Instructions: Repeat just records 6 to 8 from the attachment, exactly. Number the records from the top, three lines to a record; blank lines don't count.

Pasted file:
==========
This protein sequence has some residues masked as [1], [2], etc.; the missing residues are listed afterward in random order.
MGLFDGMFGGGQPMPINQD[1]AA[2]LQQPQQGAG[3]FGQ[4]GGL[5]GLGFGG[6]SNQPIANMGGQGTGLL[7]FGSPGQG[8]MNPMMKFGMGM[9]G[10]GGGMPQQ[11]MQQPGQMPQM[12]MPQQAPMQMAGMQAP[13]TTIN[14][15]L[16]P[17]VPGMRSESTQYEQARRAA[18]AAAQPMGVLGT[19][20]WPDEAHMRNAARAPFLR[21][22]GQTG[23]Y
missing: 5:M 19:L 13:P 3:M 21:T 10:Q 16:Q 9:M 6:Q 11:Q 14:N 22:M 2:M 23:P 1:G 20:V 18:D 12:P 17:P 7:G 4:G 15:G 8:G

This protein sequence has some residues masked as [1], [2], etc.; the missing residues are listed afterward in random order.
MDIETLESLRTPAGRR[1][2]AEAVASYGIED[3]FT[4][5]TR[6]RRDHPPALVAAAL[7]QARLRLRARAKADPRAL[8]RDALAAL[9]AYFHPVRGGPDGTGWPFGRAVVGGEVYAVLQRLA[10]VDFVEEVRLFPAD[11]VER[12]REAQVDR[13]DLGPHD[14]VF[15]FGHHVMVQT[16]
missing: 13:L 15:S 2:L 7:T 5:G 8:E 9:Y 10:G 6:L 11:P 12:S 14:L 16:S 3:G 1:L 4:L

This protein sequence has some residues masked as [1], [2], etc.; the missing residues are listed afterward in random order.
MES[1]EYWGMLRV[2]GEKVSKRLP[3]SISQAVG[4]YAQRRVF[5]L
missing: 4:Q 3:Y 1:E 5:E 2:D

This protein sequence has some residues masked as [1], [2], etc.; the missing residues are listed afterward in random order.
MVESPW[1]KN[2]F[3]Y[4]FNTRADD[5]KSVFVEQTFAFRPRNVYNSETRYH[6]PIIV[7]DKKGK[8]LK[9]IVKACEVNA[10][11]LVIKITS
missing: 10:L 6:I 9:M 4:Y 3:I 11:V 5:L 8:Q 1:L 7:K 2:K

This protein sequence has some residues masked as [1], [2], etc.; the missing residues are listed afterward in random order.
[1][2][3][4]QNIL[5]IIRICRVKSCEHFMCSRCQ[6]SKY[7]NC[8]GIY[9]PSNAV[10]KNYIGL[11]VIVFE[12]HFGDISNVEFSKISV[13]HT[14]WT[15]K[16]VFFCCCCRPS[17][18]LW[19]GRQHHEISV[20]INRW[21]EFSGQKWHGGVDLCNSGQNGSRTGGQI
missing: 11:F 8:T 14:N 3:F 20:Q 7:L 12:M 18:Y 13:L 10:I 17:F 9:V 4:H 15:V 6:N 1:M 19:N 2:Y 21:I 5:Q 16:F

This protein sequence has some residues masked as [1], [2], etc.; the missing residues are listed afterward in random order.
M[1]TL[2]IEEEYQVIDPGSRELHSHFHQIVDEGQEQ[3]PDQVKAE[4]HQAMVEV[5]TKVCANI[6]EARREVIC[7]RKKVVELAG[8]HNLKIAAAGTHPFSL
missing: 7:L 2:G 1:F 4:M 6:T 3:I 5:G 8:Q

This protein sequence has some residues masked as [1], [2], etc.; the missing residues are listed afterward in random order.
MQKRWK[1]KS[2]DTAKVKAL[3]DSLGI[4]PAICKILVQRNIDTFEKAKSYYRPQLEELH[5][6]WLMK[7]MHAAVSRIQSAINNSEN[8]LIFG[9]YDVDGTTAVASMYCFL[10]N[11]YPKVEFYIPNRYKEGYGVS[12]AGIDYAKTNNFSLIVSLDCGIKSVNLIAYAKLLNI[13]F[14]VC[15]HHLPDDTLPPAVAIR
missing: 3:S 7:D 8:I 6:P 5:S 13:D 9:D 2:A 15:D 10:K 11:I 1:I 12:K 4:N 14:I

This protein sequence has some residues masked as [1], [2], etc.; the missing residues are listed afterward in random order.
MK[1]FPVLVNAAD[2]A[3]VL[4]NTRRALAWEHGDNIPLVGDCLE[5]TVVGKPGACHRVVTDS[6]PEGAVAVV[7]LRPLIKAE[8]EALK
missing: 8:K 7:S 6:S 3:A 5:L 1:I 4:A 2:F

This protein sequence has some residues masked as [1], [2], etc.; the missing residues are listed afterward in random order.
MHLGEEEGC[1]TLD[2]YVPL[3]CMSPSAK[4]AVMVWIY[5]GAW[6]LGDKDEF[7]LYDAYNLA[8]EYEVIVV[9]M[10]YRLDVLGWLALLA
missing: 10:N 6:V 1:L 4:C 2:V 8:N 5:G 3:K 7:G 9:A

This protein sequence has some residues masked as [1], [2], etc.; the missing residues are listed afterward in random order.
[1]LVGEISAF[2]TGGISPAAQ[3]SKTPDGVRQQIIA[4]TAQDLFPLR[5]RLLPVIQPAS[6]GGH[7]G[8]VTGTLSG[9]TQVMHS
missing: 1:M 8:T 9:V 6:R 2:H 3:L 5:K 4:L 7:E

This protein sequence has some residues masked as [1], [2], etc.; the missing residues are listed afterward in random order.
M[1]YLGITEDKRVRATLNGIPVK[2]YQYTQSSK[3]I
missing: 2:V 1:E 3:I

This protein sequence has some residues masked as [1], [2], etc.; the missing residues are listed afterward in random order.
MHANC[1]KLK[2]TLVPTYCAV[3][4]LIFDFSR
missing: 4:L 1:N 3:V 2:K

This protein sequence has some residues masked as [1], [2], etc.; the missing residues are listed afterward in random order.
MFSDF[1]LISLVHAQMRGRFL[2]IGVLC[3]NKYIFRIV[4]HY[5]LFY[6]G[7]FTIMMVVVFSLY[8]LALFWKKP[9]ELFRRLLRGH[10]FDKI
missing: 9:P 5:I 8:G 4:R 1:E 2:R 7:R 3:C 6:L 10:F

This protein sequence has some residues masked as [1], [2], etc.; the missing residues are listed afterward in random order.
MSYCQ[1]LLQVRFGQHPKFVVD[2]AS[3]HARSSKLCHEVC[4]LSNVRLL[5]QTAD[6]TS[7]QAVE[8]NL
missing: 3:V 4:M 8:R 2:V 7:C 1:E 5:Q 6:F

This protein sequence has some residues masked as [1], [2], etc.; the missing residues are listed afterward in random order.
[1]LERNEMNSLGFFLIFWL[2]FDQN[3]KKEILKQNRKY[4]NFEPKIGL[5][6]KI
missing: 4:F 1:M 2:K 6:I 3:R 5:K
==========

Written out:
This protein sequence has some residues masked as [1], [2], etc.; the missing residues are listed afterward in random order.
M[1]TL[2]IEEEYQVIDPGSRELHSHFHQIVDEGQEQ[3]PDQVKAE[4]HQAMVEV[5]TKVCANI[6]EARREVIC[7]RKKVVELAG[8]HNLKIAAAGTHPFSL
missing: 7:L 2:G 1:F 4:M 6:T 3:I 5:G 8:Q

This protein sequence has some residues masked as [1], [2], etc.; the missing residues are listed afterward in random order.
MQKRWK[1]KS[2]DTAKVKAL[3]DSLGI[4]PAICKILVQRNIDTFEKAKSYYRPQLEELH[5][6]WLMK[7]MHAAVSRIQSAINNSEN[8]LIFG[9]YDVDGTTAVASMYCFL[10]N[11]YPKVEFYIPNRYKEGYGVS[12]AGIDYAKTNNFSLIVSLDCGIKSVNLIAYAKLLNI[13]F[14]VC[15]HHLPDDTLPPAVAIR
missing: 3:S 7:D 8:I 6:P 5:S 13:D 9:D 2:A 15:D 10:K 11:I 1:I 12:K 4:N 14:I

This protein sequence has some residues masked as [1], [2], etc.; the missing residues are listed afterward in random order.
MK[1]FPVLVNAAD[2]A[3]VL[4]NTRRALAWEHGDNIPLVGDCLE[5]TVVGKPGACHRVVTDS[6]PEGAVAVV[7]LRPLIKAE[8]EALK
missing: 8:K 7:S 6:S 3:A 5:L 1:I 4:A 2:F